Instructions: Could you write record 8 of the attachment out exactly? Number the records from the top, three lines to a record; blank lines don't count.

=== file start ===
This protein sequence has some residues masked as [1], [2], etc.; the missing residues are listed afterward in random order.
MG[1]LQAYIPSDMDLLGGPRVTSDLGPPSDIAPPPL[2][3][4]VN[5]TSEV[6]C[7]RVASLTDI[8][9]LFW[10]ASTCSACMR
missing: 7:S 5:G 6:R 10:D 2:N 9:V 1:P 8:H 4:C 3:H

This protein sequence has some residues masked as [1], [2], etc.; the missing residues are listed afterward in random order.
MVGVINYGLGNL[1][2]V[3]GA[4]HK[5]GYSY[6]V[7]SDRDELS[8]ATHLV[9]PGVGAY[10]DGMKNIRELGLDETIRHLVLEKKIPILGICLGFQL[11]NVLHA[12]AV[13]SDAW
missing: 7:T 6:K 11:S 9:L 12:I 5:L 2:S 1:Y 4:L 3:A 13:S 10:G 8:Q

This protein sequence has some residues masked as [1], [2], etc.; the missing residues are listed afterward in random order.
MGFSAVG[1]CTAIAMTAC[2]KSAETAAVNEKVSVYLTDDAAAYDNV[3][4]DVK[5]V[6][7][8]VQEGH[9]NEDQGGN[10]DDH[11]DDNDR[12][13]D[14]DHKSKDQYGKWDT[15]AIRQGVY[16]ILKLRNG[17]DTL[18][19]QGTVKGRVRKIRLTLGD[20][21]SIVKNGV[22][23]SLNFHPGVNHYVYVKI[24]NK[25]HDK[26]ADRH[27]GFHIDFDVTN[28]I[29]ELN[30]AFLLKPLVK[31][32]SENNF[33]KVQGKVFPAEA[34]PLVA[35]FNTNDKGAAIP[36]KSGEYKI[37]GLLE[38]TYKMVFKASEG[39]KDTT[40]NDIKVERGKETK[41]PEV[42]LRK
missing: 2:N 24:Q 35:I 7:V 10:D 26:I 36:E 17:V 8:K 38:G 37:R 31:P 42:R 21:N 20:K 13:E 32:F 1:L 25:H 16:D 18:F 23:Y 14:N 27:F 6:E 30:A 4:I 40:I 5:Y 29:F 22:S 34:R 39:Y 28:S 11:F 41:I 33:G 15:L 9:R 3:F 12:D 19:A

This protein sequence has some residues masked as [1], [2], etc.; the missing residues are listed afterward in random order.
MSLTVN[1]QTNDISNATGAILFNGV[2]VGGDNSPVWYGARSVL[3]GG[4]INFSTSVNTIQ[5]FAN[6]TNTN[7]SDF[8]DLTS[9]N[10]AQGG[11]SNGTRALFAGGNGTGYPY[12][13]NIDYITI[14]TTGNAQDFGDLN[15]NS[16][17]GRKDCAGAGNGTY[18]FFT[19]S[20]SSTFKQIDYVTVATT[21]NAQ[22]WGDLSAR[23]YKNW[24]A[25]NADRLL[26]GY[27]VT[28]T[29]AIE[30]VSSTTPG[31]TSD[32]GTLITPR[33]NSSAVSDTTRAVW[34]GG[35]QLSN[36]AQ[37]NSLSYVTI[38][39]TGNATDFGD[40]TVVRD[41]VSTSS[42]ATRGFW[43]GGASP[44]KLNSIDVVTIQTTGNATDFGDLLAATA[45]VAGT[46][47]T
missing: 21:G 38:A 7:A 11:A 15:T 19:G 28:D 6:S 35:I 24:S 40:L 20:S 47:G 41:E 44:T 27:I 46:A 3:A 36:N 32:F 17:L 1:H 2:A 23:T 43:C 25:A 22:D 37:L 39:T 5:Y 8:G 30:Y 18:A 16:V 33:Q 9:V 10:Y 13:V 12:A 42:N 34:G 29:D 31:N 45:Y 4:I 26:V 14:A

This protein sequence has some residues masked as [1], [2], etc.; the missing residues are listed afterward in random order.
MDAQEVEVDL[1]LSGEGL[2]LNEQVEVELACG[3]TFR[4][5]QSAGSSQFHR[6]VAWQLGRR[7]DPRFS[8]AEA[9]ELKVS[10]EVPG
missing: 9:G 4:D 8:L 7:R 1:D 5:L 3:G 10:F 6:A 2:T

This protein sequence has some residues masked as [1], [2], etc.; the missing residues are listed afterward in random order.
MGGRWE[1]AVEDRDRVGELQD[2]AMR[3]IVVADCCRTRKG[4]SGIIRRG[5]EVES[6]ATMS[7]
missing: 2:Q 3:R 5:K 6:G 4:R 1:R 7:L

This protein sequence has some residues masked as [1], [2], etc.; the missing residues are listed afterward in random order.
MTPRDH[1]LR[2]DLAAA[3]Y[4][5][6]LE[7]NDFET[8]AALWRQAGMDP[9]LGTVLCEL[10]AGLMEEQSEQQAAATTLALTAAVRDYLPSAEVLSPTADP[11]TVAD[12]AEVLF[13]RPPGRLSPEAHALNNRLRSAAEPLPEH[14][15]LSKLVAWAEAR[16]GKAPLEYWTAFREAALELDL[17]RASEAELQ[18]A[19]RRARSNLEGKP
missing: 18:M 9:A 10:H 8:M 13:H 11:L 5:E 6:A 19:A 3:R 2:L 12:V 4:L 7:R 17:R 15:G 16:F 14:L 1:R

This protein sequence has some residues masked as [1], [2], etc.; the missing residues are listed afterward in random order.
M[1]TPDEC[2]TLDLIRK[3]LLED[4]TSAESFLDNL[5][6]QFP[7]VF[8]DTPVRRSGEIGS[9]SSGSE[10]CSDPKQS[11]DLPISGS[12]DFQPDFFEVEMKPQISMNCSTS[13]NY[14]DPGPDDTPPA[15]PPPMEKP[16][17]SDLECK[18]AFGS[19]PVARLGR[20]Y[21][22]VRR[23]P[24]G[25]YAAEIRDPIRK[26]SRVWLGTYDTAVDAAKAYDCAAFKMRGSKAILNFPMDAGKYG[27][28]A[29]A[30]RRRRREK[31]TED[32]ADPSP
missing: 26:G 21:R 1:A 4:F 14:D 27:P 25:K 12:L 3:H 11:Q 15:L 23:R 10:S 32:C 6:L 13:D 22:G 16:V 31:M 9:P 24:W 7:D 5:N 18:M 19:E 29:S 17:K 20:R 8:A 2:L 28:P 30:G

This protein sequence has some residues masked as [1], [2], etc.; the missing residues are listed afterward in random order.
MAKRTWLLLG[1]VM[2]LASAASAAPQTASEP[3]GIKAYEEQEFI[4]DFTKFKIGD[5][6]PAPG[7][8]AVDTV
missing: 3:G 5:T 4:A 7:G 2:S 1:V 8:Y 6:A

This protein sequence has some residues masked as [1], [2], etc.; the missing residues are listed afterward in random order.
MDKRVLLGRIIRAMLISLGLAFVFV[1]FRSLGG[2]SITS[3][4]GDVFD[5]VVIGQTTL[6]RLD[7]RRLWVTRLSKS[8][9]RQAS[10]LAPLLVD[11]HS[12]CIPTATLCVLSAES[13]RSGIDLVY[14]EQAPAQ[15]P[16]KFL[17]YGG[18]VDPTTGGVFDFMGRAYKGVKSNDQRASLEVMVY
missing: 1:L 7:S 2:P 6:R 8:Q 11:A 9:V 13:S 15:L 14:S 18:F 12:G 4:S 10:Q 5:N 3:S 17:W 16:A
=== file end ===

This protein sequence has some residues masked as [1], [2], etc.; the missing residues are listed afterward in random order.
M[1]TPDEC[2]TLDLIRK[3]LLED[4]TSAESFLDNL[5][6]QFP[7]VF[8]DTPVRRSGEIGS[9]SSGSE[10]CSDPKQS[11]DLPISGS[12]DFQPDFFEVEMKPQISMNCSTS[13]NY[14]DPGPDDTPPA[15]PPPMEKP[16][17]SDLECK[18]AFGS[19]PVARLGR[20]Y[21][22]VRR[23]P[24]G[25]YAAEIRDPIRK[26]SRVWLGTYDTAVDAAKAYDCAAFKMRGSKAILNFPMDAGKYG[27][28]A[29]A[30]RRRRREK[31]TED[32]ADPSP
missing: 26:G 21:R 1:A 4:F 14:D 27:P 25:K 12:L 3:H 11:Q 15:L 23:R 10:S 32:C 6:L 13:D 22:G 16:V 31:M 9:P 24:W 7:D 5:N 18:M 19:E 29:S 17:K 20:R 8:A 2:L 28:P 30:G